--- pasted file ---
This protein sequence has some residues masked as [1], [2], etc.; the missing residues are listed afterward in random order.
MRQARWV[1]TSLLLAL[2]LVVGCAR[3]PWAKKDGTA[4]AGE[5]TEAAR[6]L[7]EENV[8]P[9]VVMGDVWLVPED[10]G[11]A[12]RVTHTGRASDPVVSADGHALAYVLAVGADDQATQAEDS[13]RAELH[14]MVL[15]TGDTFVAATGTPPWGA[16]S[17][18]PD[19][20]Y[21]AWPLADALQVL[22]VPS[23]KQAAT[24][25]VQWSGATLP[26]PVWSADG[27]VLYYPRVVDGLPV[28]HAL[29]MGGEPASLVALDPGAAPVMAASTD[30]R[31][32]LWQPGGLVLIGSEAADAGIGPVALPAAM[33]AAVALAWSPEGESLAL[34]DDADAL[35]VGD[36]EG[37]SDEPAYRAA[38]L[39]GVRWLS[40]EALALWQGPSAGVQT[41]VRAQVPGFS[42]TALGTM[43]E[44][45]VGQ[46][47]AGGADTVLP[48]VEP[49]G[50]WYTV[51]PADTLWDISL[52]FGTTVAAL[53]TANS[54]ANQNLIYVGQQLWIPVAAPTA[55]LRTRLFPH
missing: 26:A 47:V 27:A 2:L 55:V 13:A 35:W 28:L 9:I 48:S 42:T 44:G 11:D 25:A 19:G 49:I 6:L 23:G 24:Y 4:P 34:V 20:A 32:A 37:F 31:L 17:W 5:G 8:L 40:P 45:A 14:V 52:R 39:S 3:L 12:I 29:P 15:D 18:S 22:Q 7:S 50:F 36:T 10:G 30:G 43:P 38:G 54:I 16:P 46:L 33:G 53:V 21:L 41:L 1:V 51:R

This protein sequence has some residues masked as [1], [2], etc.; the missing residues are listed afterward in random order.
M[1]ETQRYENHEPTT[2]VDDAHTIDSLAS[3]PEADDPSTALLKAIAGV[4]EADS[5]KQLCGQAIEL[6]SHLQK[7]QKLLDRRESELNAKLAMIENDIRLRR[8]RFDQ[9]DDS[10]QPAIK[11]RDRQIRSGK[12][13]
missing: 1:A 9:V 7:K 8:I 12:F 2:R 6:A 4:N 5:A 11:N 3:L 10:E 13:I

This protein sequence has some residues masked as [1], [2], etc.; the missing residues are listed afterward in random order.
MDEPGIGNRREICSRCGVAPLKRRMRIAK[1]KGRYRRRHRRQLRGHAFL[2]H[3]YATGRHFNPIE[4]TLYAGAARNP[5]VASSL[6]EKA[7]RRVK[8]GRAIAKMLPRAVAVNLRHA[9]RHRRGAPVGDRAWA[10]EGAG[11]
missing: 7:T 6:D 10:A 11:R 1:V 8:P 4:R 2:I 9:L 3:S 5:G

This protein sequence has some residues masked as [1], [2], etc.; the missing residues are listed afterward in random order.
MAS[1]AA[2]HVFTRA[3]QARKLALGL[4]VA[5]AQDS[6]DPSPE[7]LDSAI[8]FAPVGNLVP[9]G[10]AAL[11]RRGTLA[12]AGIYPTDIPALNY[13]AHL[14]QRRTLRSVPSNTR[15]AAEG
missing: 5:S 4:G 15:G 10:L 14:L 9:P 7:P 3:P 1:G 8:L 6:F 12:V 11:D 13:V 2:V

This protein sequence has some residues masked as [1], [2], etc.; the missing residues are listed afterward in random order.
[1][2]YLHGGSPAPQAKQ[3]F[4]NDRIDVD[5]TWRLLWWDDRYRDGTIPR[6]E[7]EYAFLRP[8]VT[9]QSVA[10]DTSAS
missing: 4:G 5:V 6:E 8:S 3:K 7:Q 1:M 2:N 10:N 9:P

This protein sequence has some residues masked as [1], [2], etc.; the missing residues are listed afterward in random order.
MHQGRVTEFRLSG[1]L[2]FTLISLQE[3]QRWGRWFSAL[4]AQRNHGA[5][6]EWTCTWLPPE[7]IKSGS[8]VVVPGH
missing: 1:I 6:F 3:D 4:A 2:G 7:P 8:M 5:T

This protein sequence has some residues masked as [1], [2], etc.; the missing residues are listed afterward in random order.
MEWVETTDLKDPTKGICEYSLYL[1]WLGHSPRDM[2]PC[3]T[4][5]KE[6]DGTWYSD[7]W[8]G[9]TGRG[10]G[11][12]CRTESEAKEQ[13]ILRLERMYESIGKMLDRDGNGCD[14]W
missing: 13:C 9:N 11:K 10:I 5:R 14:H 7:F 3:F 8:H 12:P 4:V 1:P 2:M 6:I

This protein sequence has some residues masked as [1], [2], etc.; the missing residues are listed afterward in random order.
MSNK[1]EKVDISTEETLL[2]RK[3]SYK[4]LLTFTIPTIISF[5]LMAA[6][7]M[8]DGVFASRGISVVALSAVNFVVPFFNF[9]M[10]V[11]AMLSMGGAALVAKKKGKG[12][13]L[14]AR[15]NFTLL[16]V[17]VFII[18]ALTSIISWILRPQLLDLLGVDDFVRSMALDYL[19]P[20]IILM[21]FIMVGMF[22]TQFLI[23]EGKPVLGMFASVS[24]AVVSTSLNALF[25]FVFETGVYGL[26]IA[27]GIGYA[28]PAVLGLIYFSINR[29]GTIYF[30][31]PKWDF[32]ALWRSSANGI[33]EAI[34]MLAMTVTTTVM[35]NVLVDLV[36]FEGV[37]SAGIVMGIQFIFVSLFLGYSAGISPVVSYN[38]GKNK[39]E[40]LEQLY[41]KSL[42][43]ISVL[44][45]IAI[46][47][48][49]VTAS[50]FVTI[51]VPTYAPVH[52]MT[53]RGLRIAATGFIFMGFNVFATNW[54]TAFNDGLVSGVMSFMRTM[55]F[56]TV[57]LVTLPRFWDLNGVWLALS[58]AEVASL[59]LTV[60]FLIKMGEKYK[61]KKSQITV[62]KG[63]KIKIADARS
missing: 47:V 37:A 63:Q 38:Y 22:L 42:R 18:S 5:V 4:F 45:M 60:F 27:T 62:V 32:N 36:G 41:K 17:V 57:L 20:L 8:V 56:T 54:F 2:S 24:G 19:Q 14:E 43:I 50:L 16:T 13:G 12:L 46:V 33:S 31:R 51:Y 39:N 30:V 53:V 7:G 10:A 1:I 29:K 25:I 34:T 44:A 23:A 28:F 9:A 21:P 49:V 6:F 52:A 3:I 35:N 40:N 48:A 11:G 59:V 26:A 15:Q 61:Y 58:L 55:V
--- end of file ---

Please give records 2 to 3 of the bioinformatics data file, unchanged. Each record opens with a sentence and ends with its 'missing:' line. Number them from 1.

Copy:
This protein sequence has some residues masked as [1], [2], etc.; the missing residues are listed afterward in random order.
M[1]ETQRYENHEPTT[2]VDDAHTIDSLAS[3]PEADDPSTALLKAIAGV[4]EADS[5]KQLCGQAIEL[6]SHLQK[7]QKLLDRRESELNAKLAMIENDIRLRR[8]RFDQ[9]DDS[10]QPAIK[11]RDRQIRSGK[12][13]
missing: 1:A 9:V 7:K 8:I 12:F 2:R 6:A 4:N 5:A 11:N 3:L 10:E 13:I

This protein sequence has some residues masked as [1], [2], etc.; the missing residues are listed afterward in random order.
MDEPGIGNRREICSRCGVAPLKRRMRIAK[1]KGRYRRRHRRQLRGHAFL[2]H[3]YATGRHFNPIE[4]TLYAGAARNP[5]VASSL[6]EKA[7]RRVK[8]GRAIAKMLPRAVAVNLRHA[9]RHRRGAPVGDRAWA[10]EGAG[11]
missing: 7:T 6:D 10:A 11:R 1:V 8:P 4:R 2:I 9:L 3:S 5:G